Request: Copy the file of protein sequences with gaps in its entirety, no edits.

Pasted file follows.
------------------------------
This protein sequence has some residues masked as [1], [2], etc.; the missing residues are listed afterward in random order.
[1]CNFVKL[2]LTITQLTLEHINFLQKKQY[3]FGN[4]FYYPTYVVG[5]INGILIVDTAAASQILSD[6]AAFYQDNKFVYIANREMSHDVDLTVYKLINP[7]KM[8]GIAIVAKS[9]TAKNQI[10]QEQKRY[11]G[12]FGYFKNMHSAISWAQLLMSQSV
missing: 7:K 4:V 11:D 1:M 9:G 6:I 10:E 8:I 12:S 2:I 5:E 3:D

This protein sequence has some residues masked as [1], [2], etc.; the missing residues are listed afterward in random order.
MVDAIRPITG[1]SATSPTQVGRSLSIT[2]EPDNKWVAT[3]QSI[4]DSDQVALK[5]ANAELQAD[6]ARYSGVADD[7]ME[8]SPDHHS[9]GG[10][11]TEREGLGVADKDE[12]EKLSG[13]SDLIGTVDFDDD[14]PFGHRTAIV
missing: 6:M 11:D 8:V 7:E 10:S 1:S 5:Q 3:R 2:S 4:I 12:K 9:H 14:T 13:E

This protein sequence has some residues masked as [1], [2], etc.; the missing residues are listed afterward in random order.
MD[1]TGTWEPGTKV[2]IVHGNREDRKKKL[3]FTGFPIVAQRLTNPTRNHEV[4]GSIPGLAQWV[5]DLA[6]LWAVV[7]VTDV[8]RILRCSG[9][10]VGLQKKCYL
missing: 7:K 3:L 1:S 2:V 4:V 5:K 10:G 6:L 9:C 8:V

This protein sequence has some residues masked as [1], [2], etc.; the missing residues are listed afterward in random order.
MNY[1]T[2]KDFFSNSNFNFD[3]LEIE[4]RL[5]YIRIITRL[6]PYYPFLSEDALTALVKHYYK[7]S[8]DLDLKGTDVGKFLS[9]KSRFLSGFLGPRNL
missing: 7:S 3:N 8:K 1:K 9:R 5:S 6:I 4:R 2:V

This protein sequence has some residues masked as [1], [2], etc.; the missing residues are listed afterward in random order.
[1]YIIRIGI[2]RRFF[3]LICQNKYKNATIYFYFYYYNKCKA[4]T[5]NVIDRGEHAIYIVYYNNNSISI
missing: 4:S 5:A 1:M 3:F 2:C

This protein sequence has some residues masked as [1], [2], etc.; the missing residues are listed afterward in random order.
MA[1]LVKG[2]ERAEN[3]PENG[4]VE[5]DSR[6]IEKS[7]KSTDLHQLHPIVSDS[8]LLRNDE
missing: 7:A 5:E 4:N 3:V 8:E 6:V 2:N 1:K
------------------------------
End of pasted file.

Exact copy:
This protein sequence has some residues masked as [1], [2], etc.; the missing residues are listed afterward in random order.
[1]CNFVKL[2]LTITQLTLEHINFLQKKQY[3]FGN[4]FYYPTYVVG[5]INGILIVDTAAASQILSD[6]AAFYQDNKFVYIANREMSHDVDLTVYKLINP[7]KM[8]GIAIVAKS[9]TAKNQI[10]QEQKRY[11]G[12]FGYFKNMHSAISWAQLLMSQSV
missing: 7:K 4:V 11:D 1:M 9:G 6:I 10:E 8:I 12:S 2:I 5:E 3:D

This protein sequence has some residues masked as [1], [2], etc.; the missing residues are listed afterward in random order.
MVDAIRPITG[1]SATSPTQVGRSLSIT[2]EPDNKWVAT[3]QSI[4]DSDQVALK[5]ANAELQAD[6]ARYSGVADD[7]ME[8]SPDHHS[9]GG[10][11]TEREGLGVADKDE[12]EKLSG[13]SDLIGTVDFDDD[14]PFGHRTAIV
missing: 6:M 11:D 8:V 7:E 10:S 1:S 5:Q 3:R 2:S 4:I 12:K 9:H 14:T 13:E

This protein sequence has some residues masked as [1], [2], etc.; the missing residues are listed afterward in random order.
MD[1]TGTWEPGTKV[2]IVHGNREDRKKKL[3]FTGFPIVAQRLTNPTRNHEV[4]GSIPGLAQWV[5]DLA[6]LWAVV[7]VTDV[8]RILRCSG[9][10]VGLQKKCYL
missing: 7:K 3:L 1:S 2:V 4:V 5:K 10:G 6:L 9:C 8:V

This protein sequence has some residues masked as [1], [2], etc.; the missing residues are listed afterward in random order.
MNY[1]T[2]KDFFSNSNFNFD[3]LEIE[4]RL[5]YIRIITRL[6]PYYPFLSEDALTALVKHYYK[7]S[8]DLDLKGTDVGKFLS[9]KSRFLSGFLGPRNL
missing: 7:S 3:N 8:K 1:K 9:R 5:S 6:I 4:R 2:V

This protein sequence has some residues masked as [1], [2], etc.; the missing residues are listed afterward in random order.
[1]YIIRIGI[2]RRFF[3]LICQNKYKNATIYFYFYYYNKCKA[4]T[5]NVIDRGEHAIYIVYYNNNSISI
missing: 4:S 5:A 1:M 3:F 2:C

This protein sequence has some residues masked as [1], [2], etc.; the missing residues are listed afterward in random order.
MA[1]LVKG[2]ERAEN[3]PENG[4]VE[5]DSR[6]IEKS[7]KSTDLHQLHPIVSDS[8]LLRNDE
missing: 7:A 5:E 4:N 3:V 8:E 6:V 2:N 1:K